Break out your berets, because “Emily in Paris” is finally back.
The second season of the hit Netflix dramedy has arrived, picking up seconds after the first season’s cliffhanger conclusion. Emily (Lily Collins) now has to face the music, juggling friendships, Parisian workplace culture and her complicated love life. Luckily, she’s not alone—the first season saw Emily move in with her best friend Mindy Chen, played by Ashley Park. An heiress and an aspiring singer, Mindy is out to find her own path in the City of Light.
For those who don’t know, Park’s real vocal talents take center stage here. The Tony-nominated Broadway actress played Gretchen Weiners in the “Mean Girls” musical, and earlier this year starred in Peacock’s comedy series “Girls5eva.”
Catch up with Park in our Q&A here!
Character: So, without spoilers, what’s ahead for Mindy in season two?
Park: The two questions I was asked the most after season one were, Will Mindy sing more and Will Mindy get a love interest? You definitely get the answer to both of those in the second season. What I love about her moving in with Emily [is that] she really becomes a part of the fabric of her daily life, so we see a lot more of Mindy and a lot more of them in an unpolished way at home.
Mindy gets to sing a lot in this. I got to sing a lot of different kinds of stuff, a BTS song included, which is awesome. But you also get to see a lot of her personal and internal life, as well as her background as she realizes the consequences of decisions she’s made as an adult in Paris. We had really seen the trajectory of Emily coming into Paris focused, having a time limit, and her and Mindy meet so beautifully in the middle. When she finds a home, quite literally in Emily’s apartment, but also in a friend in Emily, that’s really when her heart is able to be open and also heal. Having those parts of the emotional spectrum that we didn’t get from Mindy, and flaws of hers that we didn’t get before, are really cool things that we got to explore this season.
It looked like you were really having a blast during the BTS song performance in the first episode.
I’m so psyched about that. It wasn’t intended to be a K-pop song at all; it was intended to be an old standard cabaret song that was a duet [between] a man and a woman. I remember one day [saying], ‘It’s a global show; it’s on Netflix. We should do a K-pop song at some point.” I didn’t mean in the very first episode! And then they were like, ‘We got BTS’ “Dynamite,”’ and I was like, ‘What?!’ It’s sung by a bunch of guys, and to cover that with one person playing both a man and a woman was crazy. So it was really fun.
As you mentioned, it’s a global show, and many have noted that the cast has become a lot more diverse in this season. What were some of your thoughts on that process?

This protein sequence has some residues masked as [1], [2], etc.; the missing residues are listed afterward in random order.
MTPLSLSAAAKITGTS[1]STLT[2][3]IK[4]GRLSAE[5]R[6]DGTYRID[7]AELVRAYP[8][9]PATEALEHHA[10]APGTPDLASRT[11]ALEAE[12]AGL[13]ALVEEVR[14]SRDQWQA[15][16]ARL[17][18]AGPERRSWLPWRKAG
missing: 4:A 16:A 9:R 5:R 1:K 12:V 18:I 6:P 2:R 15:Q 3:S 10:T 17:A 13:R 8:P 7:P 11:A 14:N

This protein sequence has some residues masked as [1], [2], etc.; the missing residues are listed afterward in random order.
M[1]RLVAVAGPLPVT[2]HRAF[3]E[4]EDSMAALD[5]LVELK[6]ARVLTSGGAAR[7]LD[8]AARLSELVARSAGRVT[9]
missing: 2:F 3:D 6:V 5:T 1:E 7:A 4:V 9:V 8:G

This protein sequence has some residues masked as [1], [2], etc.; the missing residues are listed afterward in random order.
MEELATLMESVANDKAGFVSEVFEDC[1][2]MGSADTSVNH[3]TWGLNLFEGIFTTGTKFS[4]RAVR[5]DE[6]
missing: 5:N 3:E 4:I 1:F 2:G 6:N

The interesting thing about diverse casting is that it’s not about just saying, ‘We want diversity; we’re only giving opportunities to diverse people now.’ It’s really just about opening up that net a little wider in terms of casting. [Series creator] Darren [Star] is one of the best casting people; he casts his shows so perfectly and we just found the best people for those parts. We are so excited that those people reflect what Paris and the world looks like. We’re not just splashing color on the screen, we’re getting richer and deeper and more nuanced and layered with the kinds of people that we’re seeing on screen and who plays them.
What was the on-location filming process like during the pandemic?
It was completely different. Lily and I came to Paris and we both quarantined for a week, and it was really wonderful starting in Cap Ferrat because it was a new location for all of us. It was already such a new experience coming in and being so diligent about the COVID practices. We are still in disbelief that we never had to shut down and we got to film the entire second season.
What was very difficult and weird was that we’re coming back into these characters’ shoes seconds after we left them in season one, but what was amazing about it was that we knew so much of our crew, which is just a testament to how joyful the show was. Almost all of the crew came back to do it the second season, so already having that familiarity, already loving and knowing all of our crew, the cast members, that was what made it really special to be able to go back and have that comfortability. Everyone had to work hard. So I’m really, really proud of everybody.
And what would you say to fans of the first season to get them to press play on the second season?
Well, first of all, I know I was one of those people who was like, ‘What’s going to happen with the cliffhanger?’ It is really wild to me that each of the episodes is 30 minutes, because all of the characters have such interesting storylines, and every single episode feels like it’s a movie in itself. All the stuff that you were delighted by in the first season—the fashion, the city of Paris, the romance, the humor, the characters, the singing and the music—you’re going to get that times three, times four in the second season.